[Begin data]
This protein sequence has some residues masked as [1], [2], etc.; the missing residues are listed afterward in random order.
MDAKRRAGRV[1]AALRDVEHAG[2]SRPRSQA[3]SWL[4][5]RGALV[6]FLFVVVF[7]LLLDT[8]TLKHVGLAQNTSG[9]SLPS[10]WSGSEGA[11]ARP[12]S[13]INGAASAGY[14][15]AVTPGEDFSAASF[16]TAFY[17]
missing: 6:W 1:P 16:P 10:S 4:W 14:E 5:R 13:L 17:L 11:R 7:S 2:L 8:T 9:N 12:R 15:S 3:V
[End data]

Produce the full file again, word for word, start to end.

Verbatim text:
This protein sequence has some residues masked as [1], [2], etc.; the missing residues are listed afterward in random order.
MDAKRRAGRV[1]AALRDVEHAG[2]SRPRSQA[3]SWL[4][5]RGALV[6]FLFVVVF[7]LLLDT[8]TLKHVGLAQNTSG[9]SLPS[10]WSGSEGA[11]ARP[12]S[13]INGAASAGY[14][15]AVTPGEDFSAASF[16]TAFY[17]
missing: 6:W 1:P 16:P 10:S 4:W 14:E 5:R 13:L 17:L 11:R 7:S 2:L 8:T 9:N 12:R 15:S 3:V